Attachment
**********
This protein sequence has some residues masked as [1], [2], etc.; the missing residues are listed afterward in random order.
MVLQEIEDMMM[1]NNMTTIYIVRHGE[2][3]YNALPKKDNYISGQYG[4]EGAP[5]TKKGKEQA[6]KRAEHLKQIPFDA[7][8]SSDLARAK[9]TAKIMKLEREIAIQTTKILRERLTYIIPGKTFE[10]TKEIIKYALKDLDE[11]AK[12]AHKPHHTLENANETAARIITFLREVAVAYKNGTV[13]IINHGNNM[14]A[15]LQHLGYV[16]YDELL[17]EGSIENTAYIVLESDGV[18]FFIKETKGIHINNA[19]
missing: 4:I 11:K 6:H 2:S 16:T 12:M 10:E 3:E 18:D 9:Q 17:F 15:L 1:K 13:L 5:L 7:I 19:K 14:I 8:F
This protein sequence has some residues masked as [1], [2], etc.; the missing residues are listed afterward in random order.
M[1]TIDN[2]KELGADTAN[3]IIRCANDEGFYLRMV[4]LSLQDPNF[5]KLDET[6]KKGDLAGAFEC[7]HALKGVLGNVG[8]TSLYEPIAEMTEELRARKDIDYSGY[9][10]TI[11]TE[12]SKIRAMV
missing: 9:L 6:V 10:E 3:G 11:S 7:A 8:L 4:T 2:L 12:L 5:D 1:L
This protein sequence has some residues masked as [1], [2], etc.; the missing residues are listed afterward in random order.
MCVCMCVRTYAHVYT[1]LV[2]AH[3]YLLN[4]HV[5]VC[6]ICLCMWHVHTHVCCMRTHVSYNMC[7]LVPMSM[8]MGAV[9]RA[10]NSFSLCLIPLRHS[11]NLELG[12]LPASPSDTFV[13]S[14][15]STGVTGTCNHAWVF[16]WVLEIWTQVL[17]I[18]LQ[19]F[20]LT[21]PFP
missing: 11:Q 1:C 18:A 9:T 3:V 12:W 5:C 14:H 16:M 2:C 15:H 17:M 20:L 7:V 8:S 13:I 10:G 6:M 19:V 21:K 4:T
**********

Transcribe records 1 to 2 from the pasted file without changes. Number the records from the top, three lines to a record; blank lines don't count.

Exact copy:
This protein sequence has some residues masked as [1], [2], etc.; the missing residues are listed afterward in random order.
MVLQEIEDMMM[1]NNMTTIYIVRHGE[2][3]YNALPKKDNYISGQYG[4]EGAP[5]TKKGKEQA[6]KRAEHLKQIPFDA[7][8]SSDLARAK[9]TAKIMKLEREIAIQTTKILRERLTYIIPGKTFE[10]TKEIIKYALKDLDE[11]AK[12]AHKPHHTLENANETAARIITFLREVAVAYKNGTV[13]IINHGNNM[14]A[15]LQHLGYV[16]YDELL[17]EGSIENTAYIVLESDGV[18]FFIKETKGIHINNA[19]
missing: 4:I 11:K 6:H 2:S 16:T 12:M 10:E 3:E 18:D 9:Q 17:F 15:L 1:K 13:L 5:L 7:I 19:K 14:I 8:F
This protein sequence has some residues masked as [1], [2], etc.; the missing residues are listed afterward in random order.
M[1]TIDN[2]KELGADTAN[3]IIRCANDEGFYLRMV[4]LSLQDPNF[5]KLDET[6]KKGDLAGAFEC[7]HALKGVLGNVG[8]TSLYEPIAEMTEELRARKDIDYSGY[9][10]TI[11]TE[12]SKIRAMV
missing: 9:L 6:V 10:E 3:G 11:S 7:A 8:L 4:T 2:L 12:L 5:D 1:L